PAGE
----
Forget Bitcoin! This TSX Gold Stock Has a Superior Store of Value

The significant price crash in May 2021 showed once more the volatile nature of Bitcoin. Investors should forget the crypto and seek the safety of Barrick Gold stock.

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Bitcoin (BTC) would be no match for gold if you were to read between the lines of the recent statements by Mark Bristow, CEO of Barrick Gold (TSX:ABX)(NYSE:GOLD). Mr. Bristow did not mince his words when told FOX Business, “They look like bubbles; they act like bubbles; they smell like bubbles.”

The behaviour of the world’s most popular cryptocurrency in May 2021 somehow confirms the criticism of Bristow. From US$57,828.05 on May 1, BTC sunk 34.7% to US$37,772.42 on the 25th. Barrick Gold’s CEO believe cryptos are made out of thin air and, therefore, have an inferior source of value than gold.

Substantial price crash

Loyal BTC followers fell back to earth following the substantial price crash this month. It only proves that the crypto didn’t lose its volatility, even if it hit a record-high US$63,503.46 on April 13, 2021. According to Coin Metrics, BTC has 14 down days in May alone.

Some strategists warn of more wild trading ahead. Peter Berezin, the chief global strategist at BCA Research, said, “Crypto markets will continue to face tighter regulation.” He added, “In the near term, the pain in crypto markets could drag down other speculative assets such as tech stocks.”

For Adam Crisafulli, founder of Vital Knowledge, BTC remains comically volatile. He said, “The economic utility of nothing shifts this rapidly.” Even analysts at JPMorgan believe the worst correction is not yet over. However, any further downside volatility presents a buying opportunity, according to Julian Emanuel, BTIG chief equity and derivatives strategist.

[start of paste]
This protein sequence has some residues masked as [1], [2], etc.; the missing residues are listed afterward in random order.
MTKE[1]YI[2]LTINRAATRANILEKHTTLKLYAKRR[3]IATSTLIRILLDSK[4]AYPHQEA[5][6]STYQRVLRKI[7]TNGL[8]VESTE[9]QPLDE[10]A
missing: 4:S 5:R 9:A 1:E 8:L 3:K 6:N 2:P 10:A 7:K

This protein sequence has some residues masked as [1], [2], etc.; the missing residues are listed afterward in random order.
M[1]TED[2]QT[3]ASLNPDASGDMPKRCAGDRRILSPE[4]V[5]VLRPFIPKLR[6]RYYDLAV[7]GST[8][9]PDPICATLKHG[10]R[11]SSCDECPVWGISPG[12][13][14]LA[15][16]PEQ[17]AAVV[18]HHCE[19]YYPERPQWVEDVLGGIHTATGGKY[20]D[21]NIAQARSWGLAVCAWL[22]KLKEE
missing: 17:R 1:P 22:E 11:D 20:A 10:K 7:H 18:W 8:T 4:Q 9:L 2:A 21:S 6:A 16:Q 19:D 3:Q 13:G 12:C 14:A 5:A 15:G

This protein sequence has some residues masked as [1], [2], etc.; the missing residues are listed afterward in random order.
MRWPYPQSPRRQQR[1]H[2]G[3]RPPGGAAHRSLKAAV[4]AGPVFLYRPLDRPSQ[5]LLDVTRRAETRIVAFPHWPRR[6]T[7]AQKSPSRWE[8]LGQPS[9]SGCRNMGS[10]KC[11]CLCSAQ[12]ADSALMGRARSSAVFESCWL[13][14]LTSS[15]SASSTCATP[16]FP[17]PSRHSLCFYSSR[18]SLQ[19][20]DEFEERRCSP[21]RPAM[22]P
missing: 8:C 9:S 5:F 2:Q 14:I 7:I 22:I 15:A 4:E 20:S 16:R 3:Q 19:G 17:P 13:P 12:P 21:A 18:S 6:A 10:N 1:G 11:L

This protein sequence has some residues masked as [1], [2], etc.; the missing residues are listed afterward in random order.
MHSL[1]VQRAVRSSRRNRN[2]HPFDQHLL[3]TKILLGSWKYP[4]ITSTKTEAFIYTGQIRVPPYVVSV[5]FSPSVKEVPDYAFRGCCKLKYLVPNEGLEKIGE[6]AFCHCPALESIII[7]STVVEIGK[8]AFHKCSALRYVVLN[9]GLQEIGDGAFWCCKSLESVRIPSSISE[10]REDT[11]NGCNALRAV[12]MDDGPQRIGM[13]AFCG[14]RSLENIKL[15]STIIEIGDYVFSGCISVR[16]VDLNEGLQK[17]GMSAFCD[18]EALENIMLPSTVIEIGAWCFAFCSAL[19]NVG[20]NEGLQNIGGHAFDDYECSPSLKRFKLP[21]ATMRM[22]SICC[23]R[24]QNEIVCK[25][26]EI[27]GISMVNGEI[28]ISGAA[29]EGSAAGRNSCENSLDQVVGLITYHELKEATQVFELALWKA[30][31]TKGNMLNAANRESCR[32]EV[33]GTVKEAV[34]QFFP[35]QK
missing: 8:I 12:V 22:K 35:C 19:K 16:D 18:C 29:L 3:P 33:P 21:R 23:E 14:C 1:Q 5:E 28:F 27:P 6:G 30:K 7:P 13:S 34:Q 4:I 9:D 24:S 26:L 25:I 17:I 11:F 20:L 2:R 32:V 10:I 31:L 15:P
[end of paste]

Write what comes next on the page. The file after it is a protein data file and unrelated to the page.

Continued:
Gold is unprintable

Mark Bristow questioned Bitcoin’s store-of-value status. He asserted that, unlike digital assets, no one can just print gold. It’s also wrong for Bitcoin bulls to postulate that Bitcoin is a better hedge against inflation than gold because of limited supply and eye-popping growth.

Bitcoin is mined like gold, although digitally. Regarding supply, miners are restricted to 21 million. According to cryptocurrency blockchain explorer service Blockchain, more than 19 million coins are currently in simulation.

Based on the count of the United States Geological Survey, about 244,000 metric tonnes of the world’s most precious metal have been mined to date. For this reason, Bristow said gold continues to be a rarity in its own right. Since the turn of the century, gold miners haven’t replaced the reserves they have mined. If ever, it only replaced 50%.

No contest

Bitcoin remains up year to date (+30.2%), while Barrick Gold holds steady (+3.2%). Don’t take the outperformance of the crypto versus the gold mining stock as a vote of confidence. The $52.6 billion gold mining company owns some of the highest-quality mines and gold reserves on Earth.

While BTC appears to be a better investment for short-term potential gain, the chances of losing a lot of money are higher. Regarding history as a basic fundamental building block of global money, gold is time-tested, while Bitcoin is highly speculative. Thus, it’s no contest if you were to pit the crypto against gold.

The yellow metal is undoubtedly a stable investment. If you can’t own physical gold, the next best choice is a top-tier gold stock. At $29.79 per share, the mining company pays a modest 1.49% dividend. Between BTC and Barrick Gold, you should know which one is the safer choice.

This article represents the opinion of the writer, who may disagree with the “official” recommendation position of a Motley Fool premium service or advisor. We’re Motley! Questioning an investing thesis — even one of our own — helps us all think critically about investing and make decisions that help us become smarter, happier, and richer, so we sometimes publish articles that may not be in line with recommendations, rankings or other content.

Fool contributor Christopher Liew has no position in any of the stocks mentioned.

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